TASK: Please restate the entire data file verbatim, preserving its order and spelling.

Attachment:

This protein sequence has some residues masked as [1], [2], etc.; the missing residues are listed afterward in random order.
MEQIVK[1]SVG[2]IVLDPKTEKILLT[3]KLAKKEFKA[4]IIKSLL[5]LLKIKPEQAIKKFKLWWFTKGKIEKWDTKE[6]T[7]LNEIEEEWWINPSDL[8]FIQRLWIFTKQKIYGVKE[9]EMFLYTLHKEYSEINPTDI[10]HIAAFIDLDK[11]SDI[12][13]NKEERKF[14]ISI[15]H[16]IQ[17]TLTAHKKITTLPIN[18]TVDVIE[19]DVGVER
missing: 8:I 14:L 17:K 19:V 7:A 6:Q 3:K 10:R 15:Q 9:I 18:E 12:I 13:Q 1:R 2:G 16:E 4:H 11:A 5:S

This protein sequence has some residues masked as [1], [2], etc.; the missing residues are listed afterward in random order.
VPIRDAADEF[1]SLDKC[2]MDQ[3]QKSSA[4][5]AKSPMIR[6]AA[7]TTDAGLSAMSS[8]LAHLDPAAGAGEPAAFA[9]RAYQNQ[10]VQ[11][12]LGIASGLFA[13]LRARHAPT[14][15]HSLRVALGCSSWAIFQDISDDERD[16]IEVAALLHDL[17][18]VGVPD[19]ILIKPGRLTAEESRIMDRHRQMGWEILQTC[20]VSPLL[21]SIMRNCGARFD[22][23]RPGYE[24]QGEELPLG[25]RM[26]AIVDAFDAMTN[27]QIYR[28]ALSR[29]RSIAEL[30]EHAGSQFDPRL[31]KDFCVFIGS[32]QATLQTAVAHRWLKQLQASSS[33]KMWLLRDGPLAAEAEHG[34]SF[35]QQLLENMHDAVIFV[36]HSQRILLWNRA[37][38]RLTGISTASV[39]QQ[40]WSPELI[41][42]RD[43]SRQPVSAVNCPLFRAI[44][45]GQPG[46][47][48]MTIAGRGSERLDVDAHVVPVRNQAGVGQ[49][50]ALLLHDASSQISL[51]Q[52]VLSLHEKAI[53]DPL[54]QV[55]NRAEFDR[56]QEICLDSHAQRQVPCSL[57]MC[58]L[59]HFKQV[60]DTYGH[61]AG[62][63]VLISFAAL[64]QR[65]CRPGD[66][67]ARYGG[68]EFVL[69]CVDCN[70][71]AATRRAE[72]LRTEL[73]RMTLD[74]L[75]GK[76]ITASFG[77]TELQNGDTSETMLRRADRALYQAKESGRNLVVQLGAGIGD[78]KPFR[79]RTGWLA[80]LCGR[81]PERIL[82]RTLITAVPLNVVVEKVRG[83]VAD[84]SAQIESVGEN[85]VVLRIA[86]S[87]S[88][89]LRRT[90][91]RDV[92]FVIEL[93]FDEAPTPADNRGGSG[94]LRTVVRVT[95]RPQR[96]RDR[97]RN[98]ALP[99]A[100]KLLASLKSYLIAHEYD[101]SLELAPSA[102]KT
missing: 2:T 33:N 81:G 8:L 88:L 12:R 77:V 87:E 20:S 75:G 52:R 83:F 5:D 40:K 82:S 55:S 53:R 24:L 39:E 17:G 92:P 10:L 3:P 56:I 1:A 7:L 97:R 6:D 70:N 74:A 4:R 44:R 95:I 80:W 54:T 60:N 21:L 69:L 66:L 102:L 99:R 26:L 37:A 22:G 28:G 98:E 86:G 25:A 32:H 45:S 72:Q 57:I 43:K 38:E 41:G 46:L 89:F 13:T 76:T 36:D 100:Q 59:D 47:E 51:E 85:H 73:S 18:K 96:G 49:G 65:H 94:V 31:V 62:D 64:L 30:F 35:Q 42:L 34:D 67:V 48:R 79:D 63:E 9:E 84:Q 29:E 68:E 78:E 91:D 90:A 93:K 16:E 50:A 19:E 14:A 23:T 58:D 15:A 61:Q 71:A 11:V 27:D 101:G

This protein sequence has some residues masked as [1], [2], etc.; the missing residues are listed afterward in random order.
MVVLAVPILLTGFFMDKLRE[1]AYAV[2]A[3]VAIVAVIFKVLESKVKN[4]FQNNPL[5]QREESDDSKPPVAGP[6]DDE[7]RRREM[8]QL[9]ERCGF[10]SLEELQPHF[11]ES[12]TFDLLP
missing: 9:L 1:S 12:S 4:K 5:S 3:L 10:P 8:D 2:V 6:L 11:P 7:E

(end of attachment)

This protein sequence has some residues masked as [1], [2], etc.; the missing residues are listed afterward in random order.
MEQIVK[1]SVG[2]IVLDPKTEKILLT[3]KLAKKEFKA[4]IIKSLL[5]LLKIKPEQAIKKFKLWWFTKGKIEKWDTKE[6]T[7]LNEIEEEWWINPSDL[8]FIQRLWIFTKQKIYGVKE[9]EMFLYTLHKEYSEINPTDI[10]HIAAFIDLDK[11]SDI[12][13]NKEERKF[14]ISI[15]H[16]IQ[17]TLTAHKKITTLPIN[18]TVDVIE[19]DVGVER
missing: 8:I 14:L 17:K 19:V 7:A 6:Q 3:K 10:R 15:Q 9:I 18:E 12:I 13:Q 1:R 2:G 16:E 4:H 11:A 5:S

This protein sequence has some residues masked as [1], [2], etc.; the missing residues are listed afterward in random order.
VPIRDAADEF[1]SLDKC[2]MDQ[3]QKSSA[4][5]AKSPMIR[6]AA[7]TTDAGLSAMSS[8]LAHLDPAAGAGEPAAFA[9]RAYQNQ[10]VQ[11][12]LGIASGLFA[13]LRARHAPT[14][15]HSLRVALGCSSWAIFQDISDDERD[16]IEVAALLHDL[17][18]VGVPD[19]ILIKPGRLTAEESRIMDRHRQMGWEILQTC[20]VSPLL[21]SIMRNCGARFD[22][23]RPGYE[24]QGEELPLG[25]RM[26]AIVDAFDAMTN[27]QIYR[28]ALSR[29]RSIAEL[30]EHAGSQFDPRL[31]KDFCVFIGS[32]QATLQTAVAHRWLKQLQASSS[33]KMWLLRDGPLAAEAEHG[34]SF[35]QQLLENMHDAVIFV[36]HSQRILLWNRA[37][38]RLTGISTASV[39]QQ[40]WSPELI[41][42]RD[43]SRQPVSAVNCPLFRAI[44][45]GQPG[46][47][48]MTIAGRGSERLDVDAHVVPVRNQAGVGQ[49][50]ALLLHDASSQISL[51]Q[52]VLSLHEKAI[53]DPL[54]QV[55]NRAEFDR[56]QEICLDSHAQRQVPCSL[57]MC[58]L[59]HFKQV[60]DTYGH[61]AG[62][63]VLISFAAL[64]QR[65]CRPGD[66][67]ARYGG[68]EFVL[69]CVDCN[70][71]AATRRAE[72]LRTEL[73]RMTLD[74]L[75]GK[76]ITASFG[77]TELQNGDTSETMLRRADRALYQAKESGRNLVVQLGAGIGD[78]KPFR[79]RTGWLA[80]LCGR[81]PERIL[82]RTLITAVPLNVVVEKVRG[83]VAD[84]SAQIESVGEN[85]VVLRIA[86]S[87]S[88][89]LRRT[90][91]RDV[92]FVIEL[93]FDEAPTPADNRGGSG[94]LRTVVRVT[95]RPQR[96]RDR[97]RN[98]ALP[99]A[100]KLLASLKSYLIAHEYD[101]SLELAPSA[102]KT
missing: 2:T 33:N 81:G 8:L 88:L 12:R 77:V 87:E 20:S 75:G 52:R 83:F 5:D 40:K 82:S 55:S 53:R 24:L 39:E 17:G 92:P 10:L 3:P 56:I 1:A 7:L 97:R 6:D 70:N 74:A 4:R 44:R 95:I 80:W 54:T 60:N 21:L 69:L 66:L 102:L 99:R 26:L 37:A 22:G 28:G 98:E 86:G 25:A 32:H 45:S 72:Q 57:I 43:K 38:E 41:G 46:L 89:F 13:T 76:T 36:D 100:Q 59:D 47:E 51:E 85:H 73:S 18:K 96:G 49:G 65:H 94:V 31:V 62:D 64:L 30:F 35:Q 42:L 34:D 67:V 48:R 79:D 63:E 9:E 84:Q 29:E 68:E 78:E 91:D 90:A 93:K 16:E 50:A 19:E 14:A 23:T 58:D 15:A 61:Q 71:A 11:V 27:D 101:G

This protein sequence has some residues masked as [1], [2], etc.; the missing residues are listed afterward in random order.
MVVLAVPILLTGFFMDKLRE[1]AYAV[2]A[3]VAIVAVIFKVLESKVKN[4]FQNNPL[5]QREESDDSKPPVAGP[6]DDE[7]RRREM[8]QL[9]ERCGF[10]SLEELQPHF[11]ES[12]TFDLLP
missing: 9:L 1:S 12:S 4:K 5:S 3:L 10:P 8:D 2:V 6:L 11:P 7:E